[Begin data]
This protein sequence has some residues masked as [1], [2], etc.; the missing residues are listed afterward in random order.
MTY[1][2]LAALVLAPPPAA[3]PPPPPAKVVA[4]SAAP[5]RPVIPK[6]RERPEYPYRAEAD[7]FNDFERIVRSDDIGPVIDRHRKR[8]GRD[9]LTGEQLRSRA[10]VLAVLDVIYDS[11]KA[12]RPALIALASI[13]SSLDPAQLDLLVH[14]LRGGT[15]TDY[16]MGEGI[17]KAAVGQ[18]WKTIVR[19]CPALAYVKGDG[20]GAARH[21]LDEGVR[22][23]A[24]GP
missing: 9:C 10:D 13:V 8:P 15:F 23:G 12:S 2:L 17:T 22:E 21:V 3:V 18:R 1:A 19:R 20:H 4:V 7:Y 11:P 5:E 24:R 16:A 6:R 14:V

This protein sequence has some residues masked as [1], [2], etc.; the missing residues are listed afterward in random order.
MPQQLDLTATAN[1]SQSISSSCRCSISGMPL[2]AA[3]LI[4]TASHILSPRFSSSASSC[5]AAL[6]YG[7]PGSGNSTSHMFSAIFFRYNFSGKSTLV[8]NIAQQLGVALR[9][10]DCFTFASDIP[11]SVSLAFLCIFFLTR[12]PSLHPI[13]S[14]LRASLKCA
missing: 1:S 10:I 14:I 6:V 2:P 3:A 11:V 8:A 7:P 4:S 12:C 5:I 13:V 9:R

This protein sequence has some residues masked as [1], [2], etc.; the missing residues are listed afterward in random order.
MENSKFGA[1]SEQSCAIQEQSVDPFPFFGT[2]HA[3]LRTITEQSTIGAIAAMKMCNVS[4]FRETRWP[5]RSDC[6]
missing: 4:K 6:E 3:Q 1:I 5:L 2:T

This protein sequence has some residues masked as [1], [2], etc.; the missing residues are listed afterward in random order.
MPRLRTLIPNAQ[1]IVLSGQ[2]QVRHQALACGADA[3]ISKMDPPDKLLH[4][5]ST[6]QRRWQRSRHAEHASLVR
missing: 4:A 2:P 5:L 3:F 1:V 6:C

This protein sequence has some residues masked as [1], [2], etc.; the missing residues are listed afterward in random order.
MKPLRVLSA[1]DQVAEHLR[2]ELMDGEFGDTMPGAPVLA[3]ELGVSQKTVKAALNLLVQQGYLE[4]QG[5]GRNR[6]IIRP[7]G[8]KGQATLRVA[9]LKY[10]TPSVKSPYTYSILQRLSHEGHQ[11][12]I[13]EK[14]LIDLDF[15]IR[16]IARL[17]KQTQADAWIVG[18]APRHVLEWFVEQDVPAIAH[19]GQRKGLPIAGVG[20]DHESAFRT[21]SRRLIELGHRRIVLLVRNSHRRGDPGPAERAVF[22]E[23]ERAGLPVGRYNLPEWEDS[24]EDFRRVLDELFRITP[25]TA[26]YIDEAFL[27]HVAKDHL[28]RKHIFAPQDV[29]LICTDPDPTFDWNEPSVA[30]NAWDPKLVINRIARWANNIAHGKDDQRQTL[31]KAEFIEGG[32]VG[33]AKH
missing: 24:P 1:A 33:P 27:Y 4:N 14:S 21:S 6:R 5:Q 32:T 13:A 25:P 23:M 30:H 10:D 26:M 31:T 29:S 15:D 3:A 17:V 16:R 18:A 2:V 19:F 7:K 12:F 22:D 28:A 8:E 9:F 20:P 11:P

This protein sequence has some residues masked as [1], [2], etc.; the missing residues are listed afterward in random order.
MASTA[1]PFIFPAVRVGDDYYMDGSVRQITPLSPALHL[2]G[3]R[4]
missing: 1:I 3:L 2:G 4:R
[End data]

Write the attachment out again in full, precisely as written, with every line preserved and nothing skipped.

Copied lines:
This protein sequence has some residues masked as [1], [2], etc.; the missing residues are listed afterward in random order.
MTY[1][2]LAALVLAPPPAA[3]PPPPPAKVVA[4]SAAP[5]RPVIPK[6]RERPEYPYRAEAD[7]FNDFERIVRSDDIGPVIDRHRKR[8]GRD[9]LTGEQLRSRA[10]VLAVLDVIYDS[11]KA[12]RPALIALASI[13]SSLDPAQLDLLVH[14]LRGGT[15]TDY[16]MGEGI[17]KAAVGQ[18]WKTIVR[19]CPALAYVKGDG[20]GAARH[21]LDEGVR[22][23]A[24]GP
missing: 9:C 10:D 13:V 8:P 15:F 23:G 12:S 2:L 17:T 22:E 21:V 3:V 18:R 1:A 19:R 20:H 4:V 7:Y 11:P 5:E 24:R 16:A 6:R 14:V

This protein sequence has some residues masked as [1], [2], etc.; the missing residues are listed afterward in random order.
MPQQLDLTATAN[1]SQSISSSCRCSISGMPL[2]AA[3]LI[4]TASHILSPRFSSSASSC[5]AAL[6]YG[7]PGSGNSTSHMFSAIFFRYNFSGKSTLV[8]NIAQQLGVALR[9][10]DCFTFASDIP[11]SVSLAFLCIFFLTR[12]PSLHPI[13]S[14]LRASLKCA
missing: 1:S 10:I 14:I 6:V 2:P 3:A 11:V 8:A 7:P 4:S 12:C 5:I 13:V 9:R

This protein sequence has some residues masked as [1], [2], etc.; the missing residues are listed afterward in random order.
MENSKFGA[1]SEQSCAIQEQSVDPFPFFGT[2]HA[3]LRTITEQSTIGAIAAMKMCNVS[4]FRETRWP[5]RSDC[6]
missing: 4:K 6:E 3:Q 1:I 5:L 2:T

This protein sequence has some residues masked as [1], [2], etc.; the missing residues are listed afterward in random order.
MPRLRTLIPNAQ[1]IVLSGQ[2]QVRHQALACGADA[3]ISKMDPPDKLLH[4][5]ST[6]QRRWQRSRHAEHASLVR
missing: 4:A 2:P 5:L 3:F 1:V 6:C

This protein sequence has some residues masked as [1], [2], etc.; the missing residues are listed afterward in random order.
MKPLRVLSA[1]DQVAEHLR[2]ELMDGEFGDTMPGAPVLA[3]ELGVSQKTVKAALNLLVQQGYLE[4]QG[5]GRNR[6]IIRP[7]G[8]KGQATLRVA[9]LKY[10]TPSVKSPYTYSILQRLSHEGHQ[11][12]I[13]EK[14]LIDLDF[15]IR[16]IARL[17]KQTQADAWIVG[18]APRHVLEWFVEQDVPAIAH[19]GQRKGLPIAGVG[20]DHESAFRT[21]SRRLIELGHRRIVLLVRNSHRRGDPGPAERAVF[22]E[23]ERAGLPVGRYNLPEWEDS[24]EDFRRVLDELFRITP[25]TA[26]YIDEAFL[27]HVAKDHL[28]RKHIFAPQDV[29]LICTDPDPTFDWNEPSVA[30]NAWDPKLVINRIARWANNIAHGKDDQRQTL[31]KAEFIEGG[32]VG[33]AKH
missing: 24:P 1:A 33:P 27:Y 4:N 14:S 21:S 6:R 5:Q 32:T 13:A 25:P 23:M 30:H 10:D 26:M 31:T 29:S 15:D 3:A 17:V 16:R 18:A 2:V 19:F 7:K 12:F 22:D 28:A 8:E 9:F 20:P 11:P

This protein sequence has some residues masked as [1], [2], etc.; the missing residues are listed afterward in random order.
MASTA[1]PFIFPAVRVGDDYYMDGSVRQITPLSPALHL[2]G[3]R[4]
missing: 1:I 3:L 2:G 4:R